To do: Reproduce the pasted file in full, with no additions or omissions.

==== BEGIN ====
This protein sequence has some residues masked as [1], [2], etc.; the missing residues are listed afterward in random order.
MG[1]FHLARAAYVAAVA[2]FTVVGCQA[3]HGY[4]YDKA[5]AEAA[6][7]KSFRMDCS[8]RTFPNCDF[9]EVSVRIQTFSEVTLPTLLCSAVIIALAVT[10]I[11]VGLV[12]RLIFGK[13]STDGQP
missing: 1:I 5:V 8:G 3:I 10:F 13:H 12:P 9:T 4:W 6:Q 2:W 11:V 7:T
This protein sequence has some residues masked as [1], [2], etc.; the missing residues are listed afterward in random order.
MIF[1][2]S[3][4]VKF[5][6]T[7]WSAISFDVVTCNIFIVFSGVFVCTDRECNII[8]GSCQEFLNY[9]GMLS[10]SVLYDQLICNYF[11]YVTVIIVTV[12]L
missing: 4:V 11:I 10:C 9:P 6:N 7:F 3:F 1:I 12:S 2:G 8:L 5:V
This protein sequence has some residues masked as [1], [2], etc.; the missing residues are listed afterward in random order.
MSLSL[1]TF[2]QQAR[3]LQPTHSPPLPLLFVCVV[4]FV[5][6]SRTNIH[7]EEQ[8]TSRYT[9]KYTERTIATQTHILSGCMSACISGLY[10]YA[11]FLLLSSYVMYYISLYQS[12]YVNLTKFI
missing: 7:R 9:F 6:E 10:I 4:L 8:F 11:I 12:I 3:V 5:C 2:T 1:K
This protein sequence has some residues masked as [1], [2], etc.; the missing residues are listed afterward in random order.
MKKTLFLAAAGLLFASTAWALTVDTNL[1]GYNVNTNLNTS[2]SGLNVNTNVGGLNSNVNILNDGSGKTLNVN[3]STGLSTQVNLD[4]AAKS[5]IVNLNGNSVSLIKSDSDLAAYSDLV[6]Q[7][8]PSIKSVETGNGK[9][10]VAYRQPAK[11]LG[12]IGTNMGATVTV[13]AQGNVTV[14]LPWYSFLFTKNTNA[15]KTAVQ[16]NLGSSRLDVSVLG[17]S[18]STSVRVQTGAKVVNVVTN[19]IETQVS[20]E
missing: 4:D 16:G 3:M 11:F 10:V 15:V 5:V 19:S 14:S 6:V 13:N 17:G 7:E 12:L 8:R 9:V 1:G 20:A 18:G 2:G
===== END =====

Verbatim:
This protein sequence has some residues masked as [1], [2], etc.; the missing residues are listed afterward in random order.
MG[1]FHLARAAYVAAVA[2]FTVVGCQA[3]HGY[4]YDKA[5]AEAA[6][7]KSFRMDCS[8]RTFPNCDF[9]EVSVRIQTFSEVTLPTLLCSAVIIALAVT[10]I[11]VGLV[12]RLIFGK[13]STDGQP
missing: 1:I 5:V 8:G 3:I 10:F 13:H 12:P 9:T 4:W 6:Q 2:W 11:V 7:T
This protein sequence has some residues masked as [1], [2], etc.; the missing residues are listed afterward in random order.
MIF[1][2]S[3][4]VKF[5][6]T[7]WSAISFDVVTCNIFIVFSGVFVCTDRECNII[8]GSCQEFLNY[9]GMLS[10]SVLYDQLICNYF[11]YVTVIIVTV[12]L
missing: 4:V 11:I 10:C 9:P 6:N 7:F 3:F 1:I 12:S 2:G 8:L 5:V
This protein sequence has some residues masked as [1], [2], etc.; the missing residues are listed afterward in random order.
MSLSL[1]TF[2]QQAR[3]LQPTHSPPLPLLFVCVV[4]FV[5][6]SRTNIH[7]EEQ[8]TSRYT[9]KYTERTIATQTHILSGCMSACISGLY[10]YA[11]FLLLSSYVMYYISLYQS[12]YVNLTKFI
missing: 7:R 9:F 6:E 10:I 4:L 8:F 11:I 12:I 3:V 5:C 2:T 1:K
This protein sequence has some residues masked as [1], [2], etc.; the missing residues are listed afterward in random order.
MKKTLFLAAAGLLFASTAWALTVDTNL[1]GYNVNTNLNTS[2]SGLNVNTNVGGLNSNVNILNDGSGKTLNVN[3]STGLSTQVNLD[4]AAKS[5]IVNLNGNSVSLIKSDSDLAAYSDLV[6]Q[7][8]PSIKSVETGNGK[9][10]VAYRQPAK[11]LG[12]IGTNMGATVTV[13]AQGNVTV[14]LPWYSFLFTKNTNA[15]KTAVQ[16]NLGSSRLDVSVLG[17]S[18]STSVRVQTGAKVVNVVTN[19]IETQVS[20]E
missing: 4:D 16:G 3:M 11:F 10:V 15:V 5:V 19:S 14:S 6:V 13:N 17:G 7:E 12:L 8:R 9:V 1:G 20:A 18:G 2:G